Let’s start with this: it takes a LOT for a vampire novel to impress me. I’ve read so many, seen the stories told and retold, even steeped myself in bloodsuckers and their lore for my thesis in college (the English department had no idea what to make of me.)
So when I tell you Holly Black’s The Coldest Girl in Coldtown is a gripping, gritty new addition to my list of Vampire Books That Rock, know that I’m not saying that lightly.
What’s it about? From the description:
Tana lives in a world where walled cities called Coldtowns exist. In them, quarantined monsters and humans mingle in a decadently bloody mix of predator and prey. The only problem is, once you pass through Coldtown’s gates, you can never leave.
One morning, after a perfectly ordinary party, Tana wakes up surrounded by corpses. The only other survivors of this massacre are her exasperatingly endearing ex-boyfriend, infected and on the edge, and a mysterious boy burdened with a terrible secret. Shaken and determined, Tana enters a race against the clock to save the three of them the only way she knows how: by going straight to the wicked, opulent heart of Coldtown itself.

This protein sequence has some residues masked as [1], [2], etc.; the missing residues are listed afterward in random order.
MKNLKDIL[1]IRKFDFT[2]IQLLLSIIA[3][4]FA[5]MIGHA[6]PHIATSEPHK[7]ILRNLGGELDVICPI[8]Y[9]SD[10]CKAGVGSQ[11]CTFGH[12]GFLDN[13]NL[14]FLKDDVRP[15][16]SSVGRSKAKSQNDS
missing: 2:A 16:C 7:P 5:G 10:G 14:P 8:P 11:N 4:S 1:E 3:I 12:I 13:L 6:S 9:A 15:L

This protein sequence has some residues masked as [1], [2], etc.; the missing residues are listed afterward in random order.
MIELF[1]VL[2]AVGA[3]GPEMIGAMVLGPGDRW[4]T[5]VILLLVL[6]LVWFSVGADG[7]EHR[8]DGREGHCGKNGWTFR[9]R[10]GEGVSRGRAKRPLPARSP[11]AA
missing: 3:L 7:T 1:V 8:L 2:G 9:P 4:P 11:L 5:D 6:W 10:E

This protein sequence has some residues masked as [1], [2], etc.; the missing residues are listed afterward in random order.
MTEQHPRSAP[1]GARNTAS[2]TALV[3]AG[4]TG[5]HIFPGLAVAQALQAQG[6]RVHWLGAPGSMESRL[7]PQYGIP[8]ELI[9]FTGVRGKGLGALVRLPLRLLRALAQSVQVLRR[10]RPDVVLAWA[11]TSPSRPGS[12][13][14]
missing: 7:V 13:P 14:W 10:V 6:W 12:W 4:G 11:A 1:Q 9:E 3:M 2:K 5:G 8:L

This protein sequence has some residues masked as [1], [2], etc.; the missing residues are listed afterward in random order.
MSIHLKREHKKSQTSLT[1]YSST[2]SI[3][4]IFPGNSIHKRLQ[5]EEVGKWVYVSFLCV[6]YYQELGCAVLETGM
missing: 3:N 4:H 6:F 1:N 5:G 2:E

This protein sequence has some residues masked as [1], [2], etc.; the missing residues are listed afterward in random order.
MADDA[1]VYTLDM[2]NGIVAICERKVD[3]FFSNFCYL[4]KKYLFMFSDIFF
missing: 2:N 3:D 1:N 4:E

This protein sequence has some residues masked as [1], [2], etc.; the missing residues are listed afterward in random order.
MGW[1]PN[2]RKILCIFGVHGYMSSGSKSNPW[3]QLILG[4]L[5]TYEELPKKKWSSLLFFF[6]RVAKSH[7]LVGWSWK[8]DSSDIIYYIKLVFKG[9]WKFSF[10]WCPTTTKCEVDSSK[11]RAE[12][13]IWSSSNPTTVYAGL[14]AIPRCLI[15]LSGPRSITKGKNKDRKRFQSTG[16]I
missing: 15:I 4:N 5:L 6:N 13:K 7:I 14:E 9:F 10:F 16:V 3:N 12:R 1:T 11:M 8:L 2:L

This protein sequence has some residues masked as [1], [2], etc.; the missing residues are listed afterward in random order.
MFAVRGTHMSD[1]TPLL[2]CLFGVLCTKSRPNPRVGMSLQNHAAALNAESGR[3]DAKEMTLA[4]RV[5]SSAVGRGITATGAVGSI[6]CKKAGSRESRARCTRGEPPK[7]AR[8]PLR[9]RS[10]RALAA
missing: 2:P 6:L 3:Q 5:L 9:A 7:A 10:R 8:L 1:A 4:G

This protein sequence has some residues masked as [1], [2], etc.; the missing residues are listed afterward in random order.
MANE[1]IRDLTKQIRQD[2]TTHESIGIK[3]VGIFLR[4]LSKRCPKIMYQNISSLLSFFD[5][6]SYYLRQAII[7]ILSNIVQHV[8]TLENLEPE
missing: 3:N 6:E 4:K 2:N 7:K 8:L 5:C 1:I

During the escape from the party house-turned-abbatoir, Tana feels the graze of a vampire’s tooth. Her next few days will be filled with uncertainty: it’s not enough of a bite for her to be sure she’ll turn Cold, but she doesn’t dare return home to her father and sister if the infection is raging through her body.
Tana and her determination made this book for me. Other people in her world worship the vampires; the parties constantly streaming from within the Coldtowns have made them into celebrities. But Tana is far from starstruck, and is often actively repulsed by what she sees going on inside the Coldtown’s walls. Inside, away from the cameras, the humans who’ve elected to stay live on what scraps they can find. They squat in abandoned houses, bartering for food. At night, they vie for the vampires’ attention, hoping one of them will take note and make them Cold, too.
Tana is a character with agency. She fights for herself and her friends. When setbacks hit, she adjusts rather than despairing and waiting to be rescued.
The worldbuiding is interesting, not only the rules and lore behind the vampires, but also the human response to their rise. Sure, you’ve got your hot vampires, your beautiful, brooding fiends (and of course, the kissing thereof), but these vamps aren’t Louis du Pont du Lac or Edward Cullen. They’re unrepentant killers, and humans are cattle to them. The cattle might wear pretty dresses and provide an evening’s entertainment, but in the end, they’re food.
Ms. Black doesn’t pull punches, either. She’s created a brutal world and doesn’t flinch from showing it. I love her for it.